1. The 90% norm (for certain branches and sectors, the 70% norm) in respect of the application of the option for taxed lease has been met during the entire period for which the application of the option for taxed lease is requested or the period as included in the amendment of the written lease agreement.
  2. Parties have acted throughout the entire period as if taxed lease has been opted for by operation of law. This means that VAT has been charged and stated on the invoice, and parties accept the consequences that legislation and regulations attach to opting for taxed lease. The agreement of the parties must be apparent from the facts and circumstances.

The approval explicitly applies to the situation that often occurs in practice, where the formal conditions for the application of the option for VAT-taxed lease have not been met in the written lease agreement. The formal shortcoming must be corrected within a reasonable period after the parties become aware of it, for example, through an amendment of the lease agreement.

(2) Not opting for VAT-taxed lease

If the parties have acted as though they have not opted for VAT-taxed lease by operation of law, the new decree states that there is still deemed to be VAT-taxed lease if parties file a request to this end or amend the lease agreement. In that case, opting for VAT-taxed lease can have retroactive effect to no more than three months.

Holiday homes

The decree confirms that residential property and apartments also made available for short stays and furnished for such purposes for payment, qualify as accommodation for holiday let business. The rental income is then subject to 9% VAT. The decree further elaborates on the VAT treatment of holiday home rentals through ‘intermediaries’ such as a vacation park. If the intermediary rents the holiday home in their own name, the owner’s rental to the intermediary falls under the 9% VAT rate, provided that objective data, such as the lease agreement between the owner and the intermediary, indicates that the property is made available solely for short stays. If this cannot be (satisfactorily) demonstrated, it is advisable for the owner to opt for VAT-taxed lease in the lease agreement with the intermediary to retain the right to VAT recovery on costs and investments for the home.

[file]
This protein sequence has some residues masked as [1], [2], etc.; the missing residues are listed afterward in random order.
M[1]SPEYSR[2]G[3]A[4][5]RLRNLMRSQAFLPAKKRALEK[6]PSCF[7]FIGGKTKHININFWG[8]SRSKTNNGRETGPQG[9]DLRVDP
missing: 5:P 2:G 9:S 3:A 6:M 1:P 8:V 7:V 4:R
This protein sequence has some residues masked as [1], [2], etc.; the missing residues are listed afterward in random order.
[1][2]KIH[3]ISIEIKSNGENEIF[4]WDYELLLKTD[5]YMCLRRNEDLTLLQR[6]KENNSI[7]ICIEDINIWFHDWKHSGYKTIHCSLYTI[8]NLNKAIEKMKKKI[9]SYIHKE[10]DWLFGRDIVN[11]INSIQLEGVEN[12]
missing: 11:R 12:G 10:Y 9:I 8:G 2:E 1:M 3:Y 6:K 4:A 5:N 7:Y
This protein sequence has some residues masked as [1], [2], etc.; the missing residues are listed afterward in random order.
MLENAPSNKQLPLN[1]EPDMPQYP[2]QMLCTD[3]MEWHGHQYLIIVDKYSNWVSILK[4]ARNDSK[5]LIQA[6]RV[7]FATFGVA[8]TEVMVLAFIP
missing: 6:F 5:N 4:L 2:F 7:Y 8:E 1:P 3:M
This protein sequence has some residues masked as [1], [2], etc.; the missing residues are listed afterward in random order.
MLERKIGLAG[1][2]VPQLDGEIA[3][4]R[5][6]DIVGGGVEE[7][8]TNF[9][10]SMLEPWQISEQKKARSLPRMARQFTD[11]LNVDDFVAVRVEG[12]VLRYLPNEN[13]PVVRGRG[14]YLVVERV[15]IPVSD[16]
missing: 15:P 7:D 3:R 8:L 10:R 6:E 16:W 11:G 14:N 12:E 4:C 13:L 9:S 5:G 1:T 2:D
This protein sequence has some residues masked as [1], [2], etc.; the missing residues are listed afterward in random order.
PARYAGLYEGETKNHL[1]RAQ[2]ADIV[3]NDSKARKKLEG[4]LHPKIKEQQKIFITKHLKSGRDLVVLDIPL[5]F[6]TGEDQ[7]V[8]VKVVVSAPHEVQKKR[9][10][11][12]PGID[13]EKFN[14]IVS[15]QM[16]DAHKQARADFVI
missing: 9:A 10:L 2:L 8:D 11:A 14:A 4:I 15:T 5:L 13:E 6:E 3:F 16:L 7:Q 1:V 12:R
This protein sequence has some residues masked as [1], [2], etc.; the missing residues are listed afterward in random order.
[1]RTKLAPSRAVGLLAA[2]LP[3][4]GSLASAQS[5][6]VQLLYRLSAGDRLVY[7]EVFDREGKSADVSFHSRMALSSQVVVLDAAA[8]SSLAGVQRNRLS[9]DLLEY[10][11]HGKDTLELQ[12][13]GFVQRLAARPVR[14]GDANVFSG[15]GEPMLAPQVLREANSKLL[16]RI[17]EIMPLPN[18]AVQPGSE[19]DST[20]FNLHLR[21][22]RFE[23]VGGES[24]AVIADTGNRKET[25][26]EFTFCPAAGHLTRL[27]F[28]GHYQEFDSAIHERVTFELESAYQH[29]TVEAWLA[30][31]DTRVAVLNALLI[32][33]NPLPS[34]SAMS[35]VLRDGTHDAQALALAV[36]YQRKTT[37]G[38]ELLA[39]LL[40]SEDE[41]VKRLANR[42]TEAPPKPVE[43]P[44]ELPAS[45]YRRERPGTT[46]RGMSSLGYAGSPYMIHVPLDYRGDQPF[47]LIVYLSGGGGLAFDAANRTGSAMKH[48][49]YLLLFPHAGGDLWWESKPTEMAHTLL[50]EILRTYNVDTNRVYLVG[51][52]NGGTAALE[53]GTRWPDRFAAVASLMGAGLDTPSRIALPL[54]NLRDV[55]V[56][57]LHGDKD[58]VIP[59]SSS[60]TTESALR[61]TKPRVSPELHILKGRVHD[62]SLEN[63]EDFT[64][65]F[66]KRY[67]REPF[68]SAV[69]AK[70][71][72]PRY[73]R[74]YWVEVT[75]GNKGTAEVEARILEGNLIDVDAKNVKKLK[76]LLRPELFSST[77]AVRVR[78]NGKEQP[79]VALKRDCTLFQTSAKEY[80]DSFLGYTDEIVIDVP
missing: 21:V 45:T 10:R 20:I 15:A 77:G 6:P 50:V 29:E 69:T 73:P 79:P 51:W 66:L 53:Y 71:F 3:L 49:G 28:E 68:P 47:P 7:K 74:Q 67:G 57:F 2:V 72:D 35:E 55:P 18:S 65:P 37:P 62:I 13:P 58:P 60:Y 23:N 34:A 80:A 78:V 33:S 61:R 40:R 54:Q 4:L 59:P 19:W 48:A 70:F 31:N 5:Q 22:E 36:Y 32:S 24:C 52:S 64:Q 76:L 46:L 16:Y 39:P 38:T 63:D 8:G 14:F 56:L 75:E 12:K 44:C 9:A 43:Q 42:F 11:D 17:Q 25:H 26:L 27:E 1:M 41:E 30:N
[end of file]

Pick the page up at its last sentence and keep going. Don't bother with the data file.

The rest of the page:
Selection of other topics

  • The decree clarifies how land should be accounted for when establishing a right of superficies. It is clarified that only the land beneath a building is relevant for the VAT qualification of the right of superficies.
  • Several definitions of terms in the decree, such as ‘immovable property’, ‘element’, 'tool,' and ‘machine’, have been adapted to EU law.
  • With regard to exceptions to the VAT-exempt letting of immovable property, a concise descriptive passage has been included about the VAT-taxed rental of tools and machines by operation of law.
  • Rights of ground lease and superficies, among other things, can be regarded as supply or lease of immovable property for VAT purposes. There is a lease if the price for the right in rem is lower than the value, at least the cost, of the immovable property. Under the new decree, subject to conditions there is nevertheless a supply if the price has fallen below the cost due to deteriorating market conditions.
  • The decree includes a new section regarding the place of supply in relation to immovable property. The policy on this point is primarily descriptive, as it refers to the EU VAT Implementing Regulation that has direct effect in the Netherlands.

Closing remark

As noted, we have focused on what we consider to be the most important topics and changes. However, the new property decree contains a multitude of (detailed) technical VAT topics that could be important for your organization. We would be happy to assess with you which aspects of the new property decree may be relevant to your organization.